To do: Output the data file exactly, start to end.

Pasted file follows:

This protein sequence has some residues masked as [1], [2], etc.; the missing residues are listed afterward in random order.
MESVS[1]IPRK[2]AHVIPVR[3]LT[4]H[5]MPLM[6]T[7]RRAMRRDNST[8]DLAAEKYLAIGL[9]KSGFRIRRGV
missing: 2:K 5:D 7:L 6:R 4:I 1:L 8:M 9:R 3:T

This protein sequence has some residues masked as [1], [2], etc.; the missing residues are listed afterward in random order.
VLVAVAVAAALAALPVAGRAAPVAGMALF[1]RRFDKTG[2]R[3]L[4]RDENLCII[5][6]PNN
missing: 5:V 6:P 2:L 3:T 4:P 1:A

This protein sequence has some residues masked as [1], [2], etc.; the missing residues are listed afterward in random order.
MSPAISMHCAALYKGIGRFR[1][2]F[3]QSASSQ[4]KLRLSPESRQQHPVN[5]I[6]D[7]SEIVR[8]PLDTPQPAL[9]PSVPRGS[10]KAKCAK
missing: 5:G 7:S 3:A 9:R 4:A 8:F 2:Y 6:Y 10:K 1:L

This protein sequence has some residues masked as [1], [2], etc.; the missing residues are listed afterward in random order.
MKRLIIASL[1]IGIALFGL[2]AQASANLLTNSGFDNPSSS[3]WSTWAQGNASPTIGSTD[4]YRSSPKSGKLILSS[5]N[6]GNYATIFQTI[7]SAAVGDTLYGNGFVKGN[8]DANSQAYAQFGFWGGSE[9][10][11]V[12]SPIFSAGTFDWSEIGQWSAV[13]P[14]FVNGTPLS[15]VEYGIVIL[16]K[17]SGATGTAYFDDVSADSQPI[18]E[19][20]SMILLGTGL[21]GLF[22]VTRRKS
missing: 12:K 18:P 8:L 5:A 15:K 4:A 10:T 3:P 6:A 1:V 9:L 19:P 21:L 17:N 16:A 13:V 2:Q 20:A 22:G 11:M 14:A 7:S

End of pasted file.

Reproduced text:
This protein sequence has some residues masked as [1], [2], etc.; the missing residues are listed afterward in random order.
MESVS[1]IPRK[2]AHVIPVR[3]LT[4]H[5]MPLM[6]T[7]RRAMRRDNST[8]DLAAEKYLAIGL[9]KSGFRIRRGV
missing: 2:K 5:D 7:L 6:R 4:I 1:L 8:M 9:R 3:T

This protein sequence has some residues masked as [1], [2], etc.; the missing residues are listed afterward in random order.
VLVAVAVAAALAALPVAGRAAPVAGMALF[1]RRFDKTG[2]R[3]L[4]RDENLCII[5][6]PNN
missing: 5:V 6:P 2:L 3:T 4:P 1:A

This protein sequence has some residues masked as [1], [2], etc.; the missing residues are listed afterward in random order.
MSPAISMHCAALYKGIGRFR[1][2]F[3]QSASSQ[4]KLRLSPESRQQHPVN[5]I[6]D[7]SEIVR[8]PLDTPQPAL[9]PSVPRGS[10]KAKCAK
missing: 5:G 7:S 3:A 9:R 4:A 8:F 2:Y 6:Y 10:K 1:L

This protein sequence has some residues masked as [1], [2], etc.; the missing residues are listed afterward in random order.
MKRLIIASL[1]IGIALFGL[2]AQASANLLTNSGFDNPSSS[3]WSTWAQGNASPTIGSTD[4]YRSSPKSGKLILSS[5]N[6]GNYATIFQTI[7]SAAVGDTLYGNGFVKGN[8]DANSQAYAQFGFWGGSE[9][10][11]V[12]SPIFSAGTFDWSEIGQWSAV[13]P[14]FVNGTPLS[15]VEYGIVIL[16]K[17]SGATGTAYFDDVSADSQPI[18]E[19][20]SMILLGTGL[21]GLF[22]VTRRKS
missing: 12:K 18:P 8:L 5:A 15:K 4:A 10:T 3:P 6:A 1:V 9:L 19:P 21:L 17:N 16:A 13:V 2:Q 20:A 22:G 11:M 14:A 7:S